For the bottom dwellers of the NBA’s conference standings, March and April are typically reserved for experimentation. For the Detroit Pistons, no stranger to the bottom of the standings in recent years, that means core rotation players are rested, raw prospects are thrust into action and 10-day contracts are handed out liberally.
In recent years, the likes of Derrick Walton Jr. (2019-20), Tyler Cook (2020-21) and Braxton Key (2021-22) were all signed to temporay deals by Detroit in the closing months of the season. Each of Walton and Key have made return appearances with the team since their initial arrivals, but neither of the 10-day trio left a lasting impact.
Enter Eugene Omoruyi, the latest Piston to be picked up off the waiver wire. In a short amount of time, the Nigerian wing has endeared himself to the Detroit faithful through pure hustle and a desire to compete.
Omoruyi’s skill level is not dissimilar to the aforementioned 10-day pick-ups of years’ past, but something feels different about the 26-year-old. Maybe it’s because the roster is starved for a real power forward or because his defensive intensity is something Detroit has lacked. But, the second-year pro has had an undeniable impact in each of the eight games in which he’s appeared.
Since joining the Motor City on March 3, Omoruyi has contributed 9.6 points and 3.3 rebounds in 21.1 minutes a game. Solid reserve-type numbers, but considering his playing time, nothing special. His true impact is felt beyond the box score. The Oregon product has been making winning plays on this oppressively losing franchise by galloping in transition, seeking and attacking cutting lanes on offense, and swiftly navigating opposing screens.
Following Omoruyi’s career-high tying 17-point performance against the Indiana Pacers Monday night, Dwane Casey praised his newest player’s basketball acumen: “He sets the tone running the floor and his basketball IQ, he knows the game, he knows where to be on both ends of the floor.”
Perhaps no better play echoes his coaches sentiment than in the third quarter of Saturday nights clash with the Pacers:
Omoruyi turns defense into offense with a brilliant contest on Chris Duarte’s jump shot—no small feat considering Omoruyi elected to go under the screen—before bolting in transition for the open lay-up.
Whether it’s occupying the correct lane in transition, exposing a hole in the defense with a cut to the rim or floating curiously in the painted area, Omoruyi has a knack for making himself available without the ball on offense. His first quarter of Thursday nights contest with the Denver Nuggets encapsulated each of these off-ball scoring traits:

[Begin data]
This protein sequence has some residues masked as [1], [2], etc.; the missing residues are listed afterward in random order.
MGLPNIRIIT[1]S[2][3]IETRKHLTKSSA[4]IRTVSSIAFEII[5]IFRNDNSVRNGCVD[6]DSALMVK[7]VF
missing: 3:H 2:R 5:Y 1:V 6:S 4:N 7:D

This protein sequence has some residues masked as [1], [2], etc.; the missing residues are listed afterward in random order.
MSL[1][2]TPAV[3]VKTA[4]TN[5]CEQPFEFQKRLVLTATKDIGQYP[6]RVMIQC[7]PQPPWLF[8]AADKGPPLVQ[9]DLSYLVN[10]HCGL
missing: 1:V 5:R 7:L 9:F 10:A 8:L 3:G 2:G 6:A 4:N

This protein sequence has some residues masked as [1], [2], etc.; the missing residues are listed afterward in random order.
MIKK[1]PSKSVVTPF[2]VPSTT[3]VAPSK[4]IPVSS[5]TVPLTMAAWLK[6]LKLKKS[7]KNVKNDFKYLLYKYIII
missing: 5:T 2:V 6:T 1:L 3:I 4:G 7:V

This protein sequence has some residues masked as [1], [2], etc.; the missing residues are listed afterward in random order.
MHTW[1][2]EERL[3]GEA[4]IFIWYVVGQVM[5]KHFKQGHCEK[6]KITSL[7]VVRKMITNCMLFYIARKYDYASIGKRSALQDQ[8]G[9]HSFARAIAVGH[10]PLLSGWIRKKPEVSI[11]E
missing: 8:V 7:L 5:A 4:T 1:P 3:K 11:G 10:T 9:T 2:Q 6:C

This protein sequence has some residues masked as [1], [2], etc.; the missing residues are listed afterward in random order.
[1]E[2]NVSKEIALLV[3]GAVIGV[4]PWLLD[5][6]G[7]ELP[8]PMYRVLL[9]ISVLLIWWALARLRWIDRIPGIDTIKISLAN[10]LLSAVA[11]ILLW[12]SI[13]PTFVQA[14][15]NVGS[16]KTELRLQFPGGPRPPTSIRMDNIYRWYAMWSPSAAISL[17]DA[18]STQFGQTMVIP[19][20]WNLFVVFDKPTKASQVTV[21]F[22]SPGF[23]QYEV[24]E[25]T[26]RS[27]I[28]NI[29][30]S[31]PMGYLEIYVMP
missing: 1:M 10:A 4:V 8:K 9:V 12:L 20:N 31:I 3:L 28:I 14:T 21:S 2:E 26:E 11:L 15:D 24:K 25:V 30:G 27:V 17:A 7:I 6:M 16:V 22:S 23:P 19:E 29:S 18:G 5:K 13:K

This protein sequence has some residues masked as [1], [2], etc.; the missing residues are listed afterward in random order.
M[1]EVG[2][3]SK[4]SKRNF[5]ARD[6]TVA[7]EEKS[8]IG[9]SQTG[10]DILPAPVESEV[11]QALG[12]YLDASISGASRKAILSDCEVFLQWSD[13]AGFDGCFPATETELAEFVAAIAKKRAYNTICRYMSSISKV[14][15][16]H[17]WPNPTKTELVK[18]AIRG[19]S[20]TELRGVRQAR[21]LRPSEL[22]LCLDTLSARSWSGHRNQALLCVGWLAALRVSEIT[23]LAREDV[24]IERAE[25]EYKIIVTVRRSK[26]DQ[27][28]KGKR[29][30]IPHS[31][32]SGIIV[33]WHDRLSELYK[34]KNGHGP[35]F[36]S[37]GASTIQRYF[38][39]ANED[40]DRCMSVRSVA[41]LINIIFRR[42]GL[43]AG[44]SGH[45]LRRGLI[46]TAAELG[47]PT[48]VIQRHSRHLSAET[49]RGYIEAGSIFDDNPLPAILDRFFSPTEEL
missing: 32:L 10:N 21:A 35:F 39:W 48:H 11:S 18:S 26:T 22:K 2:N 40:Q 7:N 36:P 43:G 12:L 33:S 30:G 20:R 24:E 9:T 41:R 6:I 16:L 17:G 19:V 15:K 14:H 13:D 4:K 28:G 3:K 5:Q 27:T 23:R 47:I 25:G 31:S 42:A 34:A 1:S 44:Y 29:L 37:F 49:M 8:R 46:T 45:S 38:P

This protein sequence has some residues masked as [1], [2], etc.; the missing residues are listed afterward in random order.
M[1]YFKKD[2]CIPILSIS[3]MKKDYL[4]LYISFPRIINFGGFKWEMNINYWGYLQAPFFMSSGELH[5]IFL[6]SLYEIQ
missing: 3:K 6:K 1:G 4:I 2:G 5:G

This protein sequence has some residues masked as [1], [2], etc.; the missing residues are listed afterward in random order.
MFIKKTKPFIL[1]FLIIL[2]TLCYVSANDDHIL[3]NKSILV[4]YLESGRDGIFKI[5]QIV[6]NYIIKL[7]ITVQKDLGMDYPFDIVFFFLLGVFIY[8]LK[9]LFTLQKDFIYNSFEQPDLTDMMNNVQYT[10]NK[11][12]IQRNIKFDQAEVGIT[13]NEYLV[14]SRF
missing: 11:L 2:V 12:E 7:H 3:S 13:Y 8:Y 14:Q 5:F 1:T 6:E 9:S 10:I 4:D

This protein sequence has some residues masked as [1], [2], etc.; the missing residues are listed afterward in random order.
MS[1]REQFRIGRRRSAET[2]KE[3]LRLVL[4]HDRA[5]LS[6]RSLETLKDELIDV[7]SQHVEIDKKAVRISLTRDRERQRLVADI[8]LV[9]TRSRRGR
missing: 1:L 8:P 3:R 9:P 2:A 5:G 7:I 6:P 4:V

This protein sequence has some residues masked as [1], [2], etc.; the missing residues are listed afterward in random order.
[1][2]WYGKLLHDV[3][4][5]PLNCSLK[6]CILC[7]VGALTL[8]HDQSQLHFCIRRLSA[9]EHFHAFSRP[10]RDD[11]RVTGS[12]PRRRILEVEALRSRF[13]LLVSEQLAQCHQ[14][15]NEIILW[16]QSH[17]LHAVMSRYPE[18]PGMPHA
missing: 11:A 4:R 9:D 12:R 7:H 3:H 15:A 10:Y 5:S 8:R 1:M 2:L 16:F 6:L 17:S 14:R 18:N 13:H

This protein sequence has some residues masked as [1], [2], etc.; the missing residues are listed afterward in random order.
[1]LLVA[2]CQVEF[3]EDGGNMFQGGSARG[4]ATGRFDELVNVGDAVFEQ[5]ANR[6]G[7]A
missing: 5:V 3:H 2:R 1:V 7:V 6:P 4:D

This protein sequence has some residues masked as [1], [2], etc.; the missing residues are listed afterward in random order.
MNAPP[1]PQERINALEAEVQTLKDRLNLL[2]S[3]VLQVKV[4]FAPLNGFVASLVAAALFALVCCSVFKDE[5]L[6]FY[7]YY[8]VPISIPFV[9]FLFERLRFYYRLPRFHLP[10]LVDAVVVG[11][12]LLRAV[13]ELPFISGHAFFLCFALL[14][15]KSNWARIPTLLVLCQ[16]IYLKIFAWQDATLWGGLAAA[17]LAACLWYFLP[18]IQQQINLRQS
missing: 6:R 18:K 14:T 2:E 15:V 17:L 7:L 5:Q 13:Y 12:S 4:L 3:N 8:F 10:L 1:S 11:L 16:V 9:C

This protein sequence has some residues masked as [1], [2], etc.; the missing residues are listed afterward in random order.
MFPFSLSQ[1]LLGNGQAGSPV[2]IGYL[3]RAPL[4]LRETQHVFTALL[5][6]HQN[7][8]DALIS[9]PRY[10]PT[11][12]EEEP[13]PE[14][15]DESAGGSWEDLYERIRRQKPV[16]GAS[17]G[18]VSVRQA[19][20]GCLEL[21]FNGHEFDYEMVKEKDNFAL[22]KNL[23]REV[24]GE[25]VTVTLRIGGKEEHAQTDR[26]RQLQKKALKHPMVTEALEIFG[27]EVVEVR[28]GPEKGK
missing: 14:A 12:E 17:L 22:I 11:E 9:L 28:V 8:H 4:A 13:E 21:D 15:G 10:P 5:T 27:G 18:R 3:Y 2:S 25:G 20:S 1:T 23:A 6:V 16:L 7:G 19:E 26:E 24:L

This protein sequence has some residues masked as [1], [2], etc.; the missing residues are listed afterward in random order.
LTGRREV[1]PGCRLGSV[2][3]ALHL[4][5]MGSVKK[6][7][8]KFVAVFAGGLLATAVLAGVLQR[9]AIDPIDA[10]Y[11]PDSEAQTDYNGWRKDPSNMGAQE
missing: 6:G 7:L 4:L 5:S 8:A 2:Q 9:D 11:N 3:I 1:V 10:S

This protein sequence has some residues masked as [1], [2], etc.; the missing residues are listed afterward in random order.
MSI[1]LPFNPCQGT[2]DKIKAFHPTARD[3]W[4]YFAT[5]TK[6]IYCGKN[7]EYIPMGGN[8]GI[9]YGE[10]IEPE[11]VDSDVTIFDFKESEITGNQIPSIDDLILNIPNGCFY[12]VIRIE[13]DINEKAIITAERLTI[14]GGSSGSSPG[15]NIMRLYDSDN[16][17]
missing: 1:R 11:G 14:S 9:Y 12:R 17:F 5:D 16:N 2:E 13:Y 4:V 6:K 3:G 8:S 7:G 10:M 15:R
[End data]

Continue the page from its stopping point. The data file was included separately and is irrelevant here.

- In play No. 1, Omoruyi drifts patiently into the painted area, taking advantage of the space given by Nikola Jokic. Jokic looks to provide help on a potential Wiseman post-up, Hayes recognizes this and feeds the in position Omoruyi for an easy two points.
- Plays No. 2 and No. 3 are identical baseline cuts where Omoruyi, once again, takes advantage of his opponent’s lapse in concentration and finishes with a reverse lay-up.
- Play No. 4 provides a microcosm of Omouruyi’s relentless motor. Upon the turnover, he fins himself under the basket—the furthest of any Piston from their own basket. He then outruns everybody down the court for the jam.
Down the other end of the floor, Omoruyi has flexed his tenacity as an on-ball defender and when deterring his man off-ball. Defense is the foundational piece to Omoruyi’s game, as someone who didn’t begin playing basketball until 10th grade, he attributes his defense and energy to earning him minutes: “When I started (playing basketball), defense and energy were the only things that got me on the court,” Omoruyi told The Athletic.
Even when he makes a mistake or commits a foul, it isn’t for a lack of trying. Watching the defensive wing continuously attempt to draw offensive charges has been both humorous (for fans) and admirable.
His willingness to repeatedly part-take in basketball least glamorous play encapsulates the journeyman’s desperate desire to succeed: “I know someone is chasing my shoes like I’m chasing someone’s shoes. That’s how I always play. I’m always confident to go out there and bet on myself and do what I have to do to help the team win,” Omoruyi told The Athletic.
So what’s next once Omoruyi’s second 10-day contract expires on March 23? Well, if Detroit wants to keep the hustling wing around—which seems highly likely—NBA rules stipulate they will need to sign him for the remainder of the season. From here, the future is uncertain.
Omoruyi is yet to sign a fully guaranteed deal in the NBA since going undrafted in 2021. But with the performances he’s put fourth in Detroit, it would come as no surprise if Troy Weaver or another front office were to offer the 26 year-old his first fully guaranteed contract.